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So after ten years they set out from Eretria and returned home. The first place in Attica which they took and held was Marathon: and while encamped there they were joined by their partisans from the city, and by others who flocked to them from the country—demesmen who loved the rule of one more than freedom. These, then, assembled; but the Athenians in the city, who while Pisistratus was collecting money and afterwards when he had taken Marathon took no notice of it, did now, and when they learned that he was marching from Marathon against Athens, they set out to attack him. They came out with all their force to meet the returning exiles. Pisistratus' men encountered the enemy when they had reached the temple of Pallenian Athena in their march from Marathon towards the city, and encamped face to face with them. There (by the providence of heaven) Pisistratus met Amphilytus the Acarnanian, a diviner, who came to him and prophesied as follows in hexameter verses: “The cast is made, th
Now the Gephyraean clan, of which the slayers of Hipparchus were members, claim to have come at first from Eretria, but my own enquiry shows that they were among the PhoeniciansGephyra (=bridge or dam) was another name for Tanagra; perhaps Herodotus' theory of an oriental origin is based on the fact that there was a place called Gephyrae in Syria. who came with Cadmus to the country now called Boeotia. In that country the lands of Tanagra were allotted to them, and this is where they settled. The Cadmeans had first been expelled from there by the Argives,This happened sixty years after the fall of Troy, according to Thucydides. and these Gephyraeans were forced to go to Athens after being expelled in turn by the Boeotians. The Athenians received them as citizens of their own on set terms, debarring them from many practices not deserving of mention here.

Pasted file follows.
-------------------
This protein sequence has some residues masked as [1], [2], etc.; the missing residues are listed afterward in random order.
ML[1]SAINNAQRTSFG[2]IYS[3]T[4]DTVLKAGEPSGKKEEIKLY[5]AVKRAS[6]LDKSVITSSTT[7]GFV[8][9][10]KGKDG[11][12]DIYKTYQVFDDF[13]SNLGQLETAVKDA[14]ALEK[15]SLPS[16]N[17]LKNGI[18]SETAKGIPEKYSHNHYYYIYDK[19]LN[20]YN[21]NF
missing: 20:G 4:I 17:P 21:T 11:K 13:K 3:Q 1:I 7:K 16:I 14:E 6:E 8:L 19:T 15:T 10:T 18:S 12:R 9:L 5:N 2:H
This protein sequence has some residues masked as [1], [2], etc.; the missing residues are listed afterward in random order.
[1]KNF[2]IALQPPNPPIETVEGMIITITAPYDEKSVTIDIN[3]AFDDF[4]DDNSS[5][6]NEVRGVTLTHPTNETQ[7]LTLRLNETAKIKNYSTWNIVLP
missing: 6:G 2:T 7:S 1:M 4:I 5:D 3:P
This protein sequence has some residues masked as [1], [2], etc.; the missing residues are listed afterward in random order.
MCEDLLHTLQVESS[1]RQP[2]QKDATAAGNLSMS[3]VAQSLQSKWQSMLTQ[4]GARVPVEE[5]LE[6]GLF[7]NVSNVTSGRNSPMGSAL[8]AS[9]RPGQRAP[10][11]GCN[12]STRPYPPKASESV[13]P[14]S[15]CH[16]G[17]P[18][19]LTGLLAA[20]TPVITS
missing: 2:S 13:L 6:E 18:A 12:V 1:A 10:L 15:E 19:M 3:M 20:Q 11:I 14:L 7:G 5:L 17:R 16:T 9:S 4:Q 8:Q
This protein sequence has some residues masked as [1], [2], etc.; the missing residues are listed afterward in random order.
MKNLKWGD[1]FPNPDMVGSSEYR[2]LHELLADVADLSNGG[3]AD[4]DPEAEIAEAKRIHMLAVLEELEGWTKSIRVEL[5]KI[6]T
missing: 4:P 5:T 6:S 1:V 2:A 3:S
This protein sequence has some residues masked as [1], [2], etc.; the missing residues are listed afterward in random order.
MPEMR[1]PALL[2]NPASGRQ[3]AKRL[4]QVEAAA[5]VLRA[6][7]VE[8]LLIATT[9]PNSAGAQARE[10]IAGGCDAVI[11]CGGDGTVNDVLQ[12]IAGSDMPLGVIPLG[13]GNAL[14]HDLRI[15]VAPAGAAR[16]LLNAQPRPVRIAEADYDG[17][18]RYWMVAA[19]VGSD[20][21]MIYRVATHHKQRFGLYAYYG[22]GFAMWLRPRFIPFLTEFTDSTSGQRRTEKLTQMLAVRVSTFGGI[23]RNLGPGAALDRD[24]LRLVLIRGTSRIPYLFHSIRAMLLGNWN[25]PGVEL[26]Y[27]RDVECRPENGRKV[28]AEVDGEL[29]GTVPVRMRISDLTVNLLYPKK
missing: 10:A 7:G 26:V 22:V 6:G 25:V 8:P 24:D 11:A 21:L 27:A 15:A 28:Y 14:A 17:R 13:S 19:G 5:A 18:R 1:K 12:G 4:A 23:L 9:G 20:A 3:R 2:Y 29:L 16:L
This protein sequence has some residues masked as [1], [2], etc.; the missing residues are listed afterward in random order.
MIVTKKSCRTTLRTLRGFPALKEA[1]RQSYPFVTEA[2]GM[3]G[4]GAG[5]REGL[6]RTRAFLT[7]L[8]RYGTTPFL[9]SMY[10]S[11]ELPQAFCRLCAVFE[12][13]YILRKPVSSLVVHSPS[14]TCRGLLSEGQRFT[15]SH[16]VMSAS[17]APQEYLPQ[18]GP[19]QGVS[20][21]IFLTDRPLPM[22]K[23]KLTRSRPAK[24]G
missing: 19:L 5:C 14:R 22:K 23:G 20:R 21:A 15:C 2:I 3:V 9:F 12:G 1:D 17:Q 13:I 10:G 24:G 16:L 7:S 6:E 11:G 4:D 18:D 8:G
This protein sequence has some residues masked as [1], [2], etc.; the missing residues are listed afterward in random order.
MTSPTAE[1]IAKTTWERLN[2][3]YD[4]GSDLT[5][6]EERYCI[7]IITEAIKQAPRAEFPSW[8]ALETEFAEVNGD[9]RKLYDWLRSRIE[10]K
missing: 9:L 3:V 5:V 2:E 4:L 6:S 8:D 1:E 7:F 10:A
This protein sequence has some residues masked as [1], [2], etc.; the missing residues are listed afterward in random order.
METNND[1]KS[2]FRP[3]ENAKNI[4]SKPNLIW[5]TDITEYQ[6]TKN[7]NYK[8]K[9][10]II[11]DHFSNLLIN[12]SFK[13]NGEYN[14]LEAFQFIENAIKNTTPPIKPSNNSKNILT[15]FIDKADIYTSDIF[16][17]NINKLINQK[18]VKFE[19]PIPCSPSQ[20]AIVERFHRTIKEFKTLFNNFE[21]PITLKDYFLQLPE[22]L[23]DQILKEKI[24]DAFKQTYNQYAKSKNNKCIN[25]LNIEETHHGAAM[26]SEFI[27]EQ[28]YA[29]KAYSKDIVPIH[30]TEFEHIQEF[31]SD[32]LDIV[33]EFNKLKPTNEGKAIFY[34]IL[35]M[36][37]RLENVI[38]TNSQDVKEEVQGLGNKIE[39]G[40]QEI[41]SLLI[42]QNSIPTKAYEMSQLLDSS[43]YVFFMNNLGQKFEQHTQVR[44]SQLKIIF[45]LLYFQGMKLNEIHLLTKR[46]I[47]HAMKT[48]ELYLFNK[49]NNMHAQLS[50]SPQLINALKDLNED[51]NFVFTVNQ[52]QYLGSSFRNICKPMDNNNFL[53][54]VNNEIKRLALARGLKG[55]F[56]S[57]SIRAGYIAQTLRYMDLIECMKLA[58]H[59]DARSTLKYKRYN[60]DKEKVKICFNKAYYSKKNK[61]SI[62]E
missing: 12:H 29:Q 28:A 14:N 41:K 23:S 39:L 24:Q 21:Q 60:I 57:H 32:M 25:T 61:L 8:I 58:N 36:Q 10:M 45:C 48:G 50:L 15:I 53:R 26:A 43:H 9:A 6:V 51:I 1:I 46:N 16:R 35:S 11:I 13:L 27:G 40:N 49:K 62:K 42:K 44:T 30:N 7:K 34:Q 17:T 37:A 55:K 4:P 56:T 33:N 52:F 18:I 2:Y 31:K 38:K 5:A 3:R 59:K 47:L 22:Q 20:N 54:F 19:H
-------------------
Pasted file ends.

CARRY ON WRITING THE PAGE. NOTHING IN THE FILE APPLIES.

After doing this, Datis sailed with his army against Eretria first, taking with him Ionians and Aeolians; and after he had put out from there, Delos was shaken by an earthquake, the first and last, as the Delians say, before my time. This portent was sent by heaven, as I suppose, to be an omen of the ills that were coming on the world. For in three generations, that is, in the time of Darius son of Hystaspes and Xerxes son of Darius and Artaxerxes son of Xerxes,522-424. more ills happened to Hellas than in twenty generations before Darius; some coming from the Persians, some from the wars for preeminence among the chief of the nations themselves. Thus it was no marvel that there should be an earthquake in Delos when there had been none before. Also there was an oracle concerning Delos, where it was written: I will shake Delos, though unshaken before. In the Greek language these names have the following meanings: Darius is the Doer, Xerxes the Warrior, Artaxerxes the Great Warrior. T